LThe surge in electricity prices in Europe that is fueling the current energy crisis is above all linked to their artificial indexation to world gas prices. These prices were multiplied by more than twenty this summer from their normal level, disproportionate to the much slower evolution of production costs.
Consumer bills have followed this surge, more or less rapidly depending on the level of regulation in the country, causing a worsening of energy poverty, putting municipalities and businesses in difficulties and increasing inflation. Heterogeneous, partial, temporary and disordered measures followed which, at best, only averted the shock for some consumers.
Invoices multiplied by four or more
For example, the French tariff shield in 2022 limited the increase in bills to 4% for the only consumers who remained at the regulated sales tariff, i.e. two thirds of households, leaving the others – individuals, businesses and municipalities – to grapple with bills. sometimes multiplied by four or more. This tariff shield will be raised to 15% in 2023, but will still be limited to consumers at the regulated tariff.
After defending it for a long time, more and more states and experts now consider this market absurd. They obtained from the European Union, at the beginning of 2023, the promise to reform it in depth.
At the same time, on Friday 9 September Brussels met the energy ministers to define the emergency measures. Alas, only ” tracks “ it came out very blurry. Above all, the framework imposed by Brussels immediately condemns any hope of a quick and lasting exit from this crisis.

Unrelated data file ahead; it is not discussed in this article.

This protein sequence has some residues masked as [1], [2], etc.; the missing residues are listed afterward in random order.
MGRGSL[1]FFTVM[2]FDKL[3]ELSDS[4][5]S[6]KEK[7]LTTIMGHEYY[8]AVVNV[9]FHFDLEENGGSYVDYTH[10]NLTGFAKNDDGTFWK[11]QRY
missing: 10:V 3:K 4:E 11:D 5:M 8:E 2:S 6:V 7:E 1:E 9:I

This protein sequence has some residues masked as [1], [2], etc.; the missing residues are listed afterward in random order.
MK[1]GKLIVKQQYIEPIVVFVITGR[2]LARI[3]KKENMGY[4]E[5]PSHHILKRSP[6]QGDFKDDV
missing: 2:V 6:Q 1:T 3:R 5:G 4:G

In fact, as the unsigned document that formed the basis of the debates reveals, the solutions consisting in eliminating this market price, which however was largely responsible for the crisis, have been automatically eliminated, because they are contrary to the dogma of competition that it clearly takes precedence over economic, social and ecological interests.
Hacks and huge profits
All that remains is ultra-complex solutions that consist in trying to compensate a posteriori the devastating effects of these ultra-volatile prices, taking part in the super-profits that producers realize thanks to the price hike and passing them on to targeted users.
The president of the European Commission, Ursula von der Leyen, for example, has planned to limit purchase prices to 200 euros per megawatt hour (MWh) for producers with the cheapest power plants (mainly nuclear and renewables) … or at least three to four times their production cost, estimated at 49.50 euros / MWh for French nuclear power, between 50 and 150 euros / MWh for offshore wind, 25 euros / MWh for hydroelectric on the Rhône … therefore implicitly decides to keep large profits for these producers at the expense of consumers and taxpayers.
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